A prominent legal scholar says Beijing’s decision to oust four pro-democracy lawmakers has created “a bit of a constitutional crisis” and has taken away the power of Hong Kong courts to interpret the law.
Professor Simon Young, associate dean of the University of Hong Kong’s Faculty of Law, also said it is the first time a decision by the National People’s Congress Standing Committee (NPCSC) has been directed at specific individuals.
He was referring to a resolution on Wednesday that all public officers must support the Basic Law and be loyal to the SAR, and that they would not be fit for office if they supported Hong Kong independence, sought foreign interference, refused to accept China's sovereignty over the territory, or threatened national security.
The NPCSC specified that this applies to the four lawmakers who had been barred from running in September's eventually abandoned Legco elections – Alvin Yeung, Dennis Kwok, Kwok Ka-ki, and Kenneth Leung.
“For common law eyes, it’s quite extraordinary in that it is a decision which is purported to be made under legislative power that is directed at specific individuals,” Young told RTHK’s Backchat programme on Thursday.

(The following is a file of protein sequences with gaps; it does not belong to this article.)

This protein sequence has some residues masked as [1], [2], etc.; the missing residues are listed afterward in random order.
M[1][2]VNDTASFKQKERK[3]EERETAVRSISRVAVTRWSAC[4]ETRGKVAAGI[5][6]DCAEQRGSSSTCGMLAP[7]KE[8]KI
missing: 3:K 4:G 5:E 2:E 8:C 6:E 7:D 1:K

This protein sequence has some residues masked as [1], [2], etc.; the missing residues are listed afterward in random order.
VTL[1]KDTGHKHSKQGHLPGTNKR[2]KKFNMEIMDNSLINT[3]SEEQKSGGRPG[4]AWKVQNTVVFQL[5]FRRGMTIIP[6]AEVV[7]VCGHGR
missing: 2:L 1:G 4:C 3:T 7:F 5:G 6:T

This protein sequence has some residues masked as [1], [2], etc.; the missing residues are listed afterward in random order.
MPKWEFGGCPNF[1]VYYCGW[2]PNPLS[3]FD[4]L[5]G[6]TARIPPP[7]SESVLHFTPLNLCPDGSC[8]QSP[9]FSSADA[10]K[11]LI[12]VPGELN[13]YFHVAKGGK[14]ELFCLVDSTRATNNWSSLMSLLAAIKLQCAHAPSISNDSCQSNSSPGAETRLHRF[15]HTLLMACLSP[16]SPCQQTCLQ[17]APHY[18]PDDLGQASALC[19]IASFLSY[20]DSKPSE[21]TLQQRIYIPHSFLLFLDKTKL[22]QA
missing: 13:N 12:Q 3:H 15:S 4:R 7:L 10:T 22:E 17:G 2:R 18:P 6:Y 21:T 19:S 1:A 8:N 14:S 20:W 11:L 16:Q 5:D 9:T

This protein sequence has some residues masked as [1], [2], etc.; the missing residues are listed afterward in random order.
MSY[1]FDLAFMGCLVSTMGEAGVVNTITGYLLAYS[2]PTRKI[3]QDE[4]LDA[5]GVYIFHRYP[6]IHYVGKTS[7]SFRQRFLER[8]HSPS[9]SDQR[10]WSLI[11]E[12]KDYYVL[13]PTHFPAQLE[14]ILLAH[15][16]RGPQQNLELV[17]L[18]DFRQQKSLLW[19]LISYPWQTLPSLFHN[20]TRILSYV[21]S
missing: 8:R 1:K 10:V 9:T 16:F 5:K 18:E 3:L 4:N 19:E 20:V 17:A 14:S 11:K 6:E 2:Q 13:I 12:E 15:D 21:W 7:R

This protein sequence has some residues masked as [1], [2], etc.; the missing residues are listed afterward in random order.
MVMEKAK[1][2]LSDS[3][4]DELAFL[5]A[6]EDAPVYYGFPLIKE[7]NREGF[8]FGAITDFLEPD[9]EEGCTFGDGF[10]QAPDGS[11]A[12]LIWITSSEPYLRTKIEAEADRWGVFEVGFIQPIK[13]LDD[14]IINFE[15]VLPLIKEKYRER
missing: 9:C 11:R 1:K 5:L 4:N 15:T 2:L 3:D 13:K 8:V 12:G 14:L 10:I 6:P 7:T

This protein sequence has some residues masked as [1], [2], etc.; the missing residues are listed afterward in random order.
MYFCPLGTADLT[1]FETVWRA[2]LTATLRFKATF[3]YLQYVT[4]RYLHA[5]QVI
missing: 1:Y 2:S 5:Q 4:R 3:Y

He also questioned the legitimacy of the decision.
“Although they said that there needs to be a legal basis. The actual legal basis for disqualifying these four individuals seems to have come from the decision itself, it’s not some other legal basis that already preexisted in law,” he said.
Young said it’s worrying that the NPCSC has not only replaced the courts in interpreting the law, but seems to have taken up the role of making new laws, adding there are “very few checks and balances” over what it does.
“We are in a bit of a constitutional crisis again. Because every time the standing committee’s power is invoked, there’s always a concern that it’s violating separation of powers. Because it seems like they are making new law,” he said.
“And, of course, we have courts to interpret the meaning of upholding the Basic Law and pledging allegiance. And yet, it seems it’s been taken away from the courts."
And even though the decision does not give the executive free-standing power to remove lawmakers, Young said it does widen the grounds – albeit “rather ambiguous” grounds – for it to do so.
Young conceded that he can see why the government sought a decision on the lawmakers, as it could not remove the four without amending the law and this would have been impossible to do via a Legco that was not functioning.
But he said he hopes the NPCSC will not make another decision like this unless it is necessary.